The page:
Today’s hearing resembles a dissipated classroom held by a strained teacher: the Presiding Judge Cuno Tarfusser. Here is the story of a confusing day, with leaked names that embarrass the ICC, two troublesome defendants, and a dissenting judge.
At least four supposedly anonymous witnesses had their names revealed inadvertently during a courtroom closed session. Three of them are former generals of the Defense and Security Forces (FDS) and one is an “Ivorian political and public figure,” and they were members of Laurent Gbagbo’s inner circle. Their names have quickly circulated on social networks.
Eric MacDonald, who was speaking to the court in a private session, refers to these names to precisely talk about the safety and anonymity of witnesses. These names were revealed to all parties within the strictest confidence “but cannot be revealed to the public,” as we hear the prosecution lawyer say in the session, on a video posted online.
He also spoke of the social networks that the Office of the Prosecutor regularly reviews for security reasons. He pointed to “improvised bloggers and journalists” who were trying to find out which names were hiding behind the pseudonyms assigned to the witnesses.
Therefore this obvious dissemination error appears serious for the safety of witnesses as for the conducting of the procedure and casts doubts on the ability of the court to ensure the confidentiality of witnesses.
Some dissent among judges
The day’s hearing began with the refusal of the Presiding Judge Cuno Tarfusser to allow the defense to appeal the decision that he made yesterday, which prohibits the use of leading questions. He believes that the arguments presented yesterday were not convincing enough to allow an appeal of the decision contested.
However, his colleague, Judge Geoffrey Henderson expressed a dissenting opinion, arguing that the decision could amount to accepting “implicitly the evidence presented” and that, ultimately, it could possibly affect the trial. According to him, allowing the decision to be appealed would have assured the chamber that it was “on the right track.”
Defense lawyer Andreas O’Shea then led the cross-examination of the first prosecution witness in the trial, Witness P-547. The man, an illiterate former truck driver, injured in the December 16, 2010 march on the RTI, always addresses the court in Dioula.
The defense asks questions about the witness’s relationship with the Republican Rally (RDR) as well as his knowledge of the rebellion.
The man, a former RDR militant, says he no longer believes in promises. RDR members had visited him a few days after he came back from the hospital and promised to help. “They never came back,” he laments.
Issiaka Diaby, Chairman of the Côte d’Ivoire Victims Collective (CVCI), also came to victims’ meetings and promised to look into the case and assist “He never did anything for my health…He made promises he never kept.” So even if the ICC promises medical help for his leg which still hurt, he no longer believes them.
P-547 does not hide it: even if he does not want to vote for RDR because he is disappointed, he still likes Alassane Ouattara. “I like him…because since he took office we’ve been sleeping in peace…He seeks to bring people together.”
Gbagbo’s lawyer then asked him what happened in the second round incident, where he says he saw gendarmes trying to take away the ballot box. The lawyer asks his questions in approximate French, and the witness’s story is difficult to understand.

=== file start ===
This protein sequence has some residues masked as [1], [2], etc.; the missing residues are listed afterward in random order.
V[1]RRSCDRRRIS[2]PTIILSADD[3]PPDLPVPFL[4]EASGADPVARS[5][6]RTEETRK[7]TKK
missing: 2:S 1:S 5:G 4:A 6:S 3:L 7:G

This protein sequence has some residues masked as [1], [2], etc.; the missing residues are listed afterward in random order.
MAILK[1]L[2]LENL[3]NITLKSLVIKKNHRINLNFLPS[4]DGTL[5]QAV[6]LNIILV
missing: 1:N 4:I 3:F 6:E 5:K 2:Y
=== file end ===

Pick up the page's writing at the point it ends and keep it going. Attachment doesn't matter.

Listening to the man talking, Laurent Gbagbo and Charles Blé Goudé laugh more and more. MacDonald takes offense and speaks: “The accused are laughing and this is something serious…This is a lack of respect!”
Judge Tarfusser explains it had escaped his attention. With authority, he asks them to stop because “nothing must transpire…They cannot show their disagreement.” O’Shea cautions that the witness also laughed. “The witness is under stress, and it’s normal for him to show his emotions,” retorted the judge. “Defendants must refrain from such behavior.”
Laurent Gbagbo and Charles Blé Goudé don’t laugh any more. Scolded, they keep quiet.
An air of school class
Judge Tarfusser, like a teacher facing a dissipated class, took the opportunity to lecture the witness after he reproached Gbagbo’s lawyer for asking nonsensical questions, “Mr. Witness, it is not for you to decide whether a question is relevant or not!”
After this incident, comes another one. O’Shea, speaking of the rebellion, asks him what he knows of the rebels, and then exclaims: “It’s amazing that you do not know the armed men who supported Ouattara!”
Judge Tarfusser is angry: “This is your opinion, Mr. O’Shea, this is not a question!” The judge and the prosecution are of the opinion that Gbagbo’s lawyer presents his case, and not facts, to the witness.
Then P-547 says that he and the people in the march had neither placards nor weapons. He says they went “bare-handed”, just to “make Laurent Gbagbo change his mind,” and leave power.
Finally, the defense wants to present a video of Guillaume Soro, but there is a new objection and a debate on the use of the video ensues. But it is late. The discussion will resume on Monday [February 8].
Laurent Gbagbo and Charles Blé Goudé are charged with four counts of crimes against humanity, including murder, rape, and other inhumane acts, or – in the alternative – attempted murder and persecution. The accused allegedly committed these crimes during post-electoral violence in Côte d’Ivoire between December 16, 2010 and April 12, 2011.
This summary comes from Ivoire Justice , a project of Radio Netherlands Worldwide(RNW), which offers monitoring and commentary on the ICC’s proceedings arising from the post-election violence that occurred in Cote d’Ivoire in 2010-2011. It has been translated into English for use on International Justice Monitor.